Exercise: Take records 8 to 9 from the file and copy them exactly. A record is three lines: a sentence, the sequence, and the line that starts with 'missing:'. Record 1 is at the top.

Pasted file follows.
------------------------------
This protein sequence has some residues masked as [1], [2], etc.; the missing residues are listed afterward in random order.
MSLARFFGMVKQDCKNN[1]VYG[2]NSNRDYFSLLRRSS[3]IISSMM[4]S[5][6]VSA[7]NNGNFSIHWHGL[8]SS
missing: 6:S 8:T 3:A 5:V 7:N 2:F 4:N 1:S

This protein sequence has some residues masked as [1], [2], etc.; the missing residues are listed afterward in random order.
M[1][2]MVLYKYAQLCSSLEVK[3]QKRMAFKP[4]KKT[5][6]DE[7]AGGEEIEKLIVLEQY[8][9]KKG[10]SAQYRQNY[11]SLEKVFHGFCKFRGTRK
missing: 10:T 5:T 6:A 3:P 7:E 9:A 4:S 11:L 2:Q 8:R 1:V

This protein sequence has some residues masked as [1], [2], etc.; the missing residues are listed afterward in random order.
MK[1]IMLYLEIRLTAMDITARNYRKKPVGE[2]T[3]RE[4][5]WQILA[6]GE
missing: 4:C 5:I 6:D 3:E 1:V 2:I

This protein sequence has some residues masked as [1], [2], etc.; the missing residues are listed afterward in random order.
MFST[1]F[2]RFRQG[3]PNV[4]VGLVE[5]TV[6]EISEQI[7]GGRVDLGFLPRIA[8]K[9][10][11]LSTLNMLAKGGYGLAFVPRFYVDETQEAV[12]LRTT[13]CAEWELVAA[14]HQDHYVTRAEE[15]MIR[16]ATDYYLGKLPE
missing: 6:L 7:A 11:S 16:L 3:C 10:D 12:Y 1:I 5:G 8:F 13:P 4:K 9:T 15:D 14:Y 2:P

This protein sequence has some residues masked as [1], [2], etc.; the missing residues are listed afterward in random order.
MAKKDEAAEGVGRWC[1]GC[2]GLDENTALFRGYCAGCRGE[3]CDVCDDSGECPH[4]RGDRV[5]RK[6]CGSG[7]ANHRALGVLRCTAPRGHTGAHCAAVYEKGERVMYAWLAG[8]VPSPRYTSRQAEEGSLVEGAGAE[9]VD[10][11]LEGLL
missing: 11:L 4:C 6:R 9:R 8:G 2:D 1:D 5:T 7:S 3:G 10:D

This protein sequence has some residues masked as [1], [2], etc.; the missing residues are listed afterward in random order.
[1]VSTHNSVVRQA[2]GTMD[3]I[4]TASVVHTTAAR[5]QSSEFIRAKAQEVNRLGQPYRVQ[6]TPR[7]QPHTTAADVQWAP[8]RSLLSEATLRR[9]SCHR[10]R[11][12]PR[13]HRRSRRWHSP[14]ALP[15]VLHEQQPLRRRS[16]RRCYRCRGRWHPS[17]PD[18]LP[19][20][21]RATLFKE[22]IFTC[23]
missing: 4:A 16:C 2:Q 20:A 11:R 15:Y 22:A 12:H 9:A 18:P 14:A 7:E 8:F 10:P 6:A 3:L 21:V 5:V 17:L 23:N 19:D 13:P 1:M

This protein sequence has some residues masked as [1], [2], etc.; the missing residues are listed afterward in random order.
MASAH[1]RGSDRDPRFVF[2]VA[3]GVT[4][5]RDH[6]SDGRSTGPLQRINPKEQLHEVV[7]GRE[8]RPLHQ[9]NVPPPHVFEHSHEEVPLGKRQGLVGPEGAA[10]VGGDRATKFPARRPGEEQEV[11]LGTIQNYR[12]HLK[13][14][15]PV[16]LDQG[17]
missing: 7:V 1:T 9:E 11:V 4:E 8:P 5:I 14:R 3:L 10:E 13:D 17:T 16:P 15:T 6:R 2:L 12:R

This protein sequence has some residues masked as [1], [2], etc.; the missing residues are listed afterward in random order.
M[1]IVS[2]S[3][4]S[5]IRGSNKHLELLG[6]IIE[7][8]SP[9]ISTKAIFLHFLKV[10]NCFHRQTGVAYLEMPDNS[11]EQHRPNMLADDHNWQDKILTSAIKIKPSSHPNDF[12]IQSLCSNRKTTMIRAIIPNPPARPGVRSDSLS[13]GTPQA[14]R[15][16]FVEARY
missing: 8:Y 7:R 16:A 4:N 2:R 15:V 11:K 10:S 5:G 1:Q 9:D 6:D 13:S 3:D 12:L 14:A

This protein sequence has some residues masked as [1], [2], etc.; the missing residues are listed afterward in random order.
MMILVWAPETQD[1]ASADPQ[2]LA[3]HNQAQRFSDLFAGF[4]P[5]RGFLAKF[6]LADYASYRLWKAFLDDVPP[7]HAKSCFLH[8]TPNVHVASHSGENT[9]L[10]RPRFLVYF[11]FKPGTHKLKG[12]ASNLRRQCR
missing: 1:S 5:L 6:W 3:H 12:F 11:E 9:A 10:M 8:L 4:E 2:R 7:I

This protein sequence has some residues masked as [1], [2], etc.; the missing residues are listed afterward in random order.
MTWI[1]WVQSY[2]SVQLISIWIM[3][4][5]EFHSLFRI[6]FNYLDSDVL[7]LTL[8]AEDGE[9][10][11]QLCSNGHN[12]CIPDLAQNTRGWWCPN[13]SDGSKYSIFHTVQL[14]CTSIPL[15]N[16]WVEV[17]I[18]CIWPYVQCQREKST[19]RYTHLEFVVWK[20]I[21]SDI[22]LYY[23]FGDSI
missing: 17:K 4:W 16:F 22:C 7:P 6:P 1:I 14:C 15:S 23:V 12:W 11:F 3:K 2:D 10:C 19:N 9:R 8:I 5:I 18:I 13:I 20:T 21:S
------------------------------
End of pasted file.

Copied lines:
This protein sequence has some residues masked as [1], [2], etc.; the missing residues are listed afterward in random order.
M[1]IVS[2]S[3][4]S[5]IRGSNKHLELLG[6]IIE[7][8]SP[9]ISTKAIFLHFLKV[10]NCFHRQTGVAYLEMPDNS[11]EQHRPNMLADDHNWQDKILTSAIKIKPSSHPNDF[12]IQSLCSNRKTTMIRAIIPNPPARPGVRSDSLS[13]GTPQA[14]R[15][16]FVEARY
missing: 8:Y 7:R 16:A 4:N 2:R 15:V 11:K 10:S 5:G 1:Q 9:D 6:D 13:S 3:D 12:L 14:A

This protein sequence has some residues masked as [1], [2], etc.; the missing residues are listed afterward in random order.
MMILVWAPETQD[1]ASADPQ[2]LA[3]HNQAQRFSDLFAGF[4]P[5]RGFLAKF[6]LADYASYRLWKAFLDDVPP[7]HAKSCFLH[8]TPNVHVASHSGENT[9]L[10]RPRFLVYF[11]FKPGTHKLKG[12]ASNLRRQCR
missing: 1:S 5:L 6:W 3:H 12:F 11:E 9:A 10:M 8:L 4:E 2:R 7:I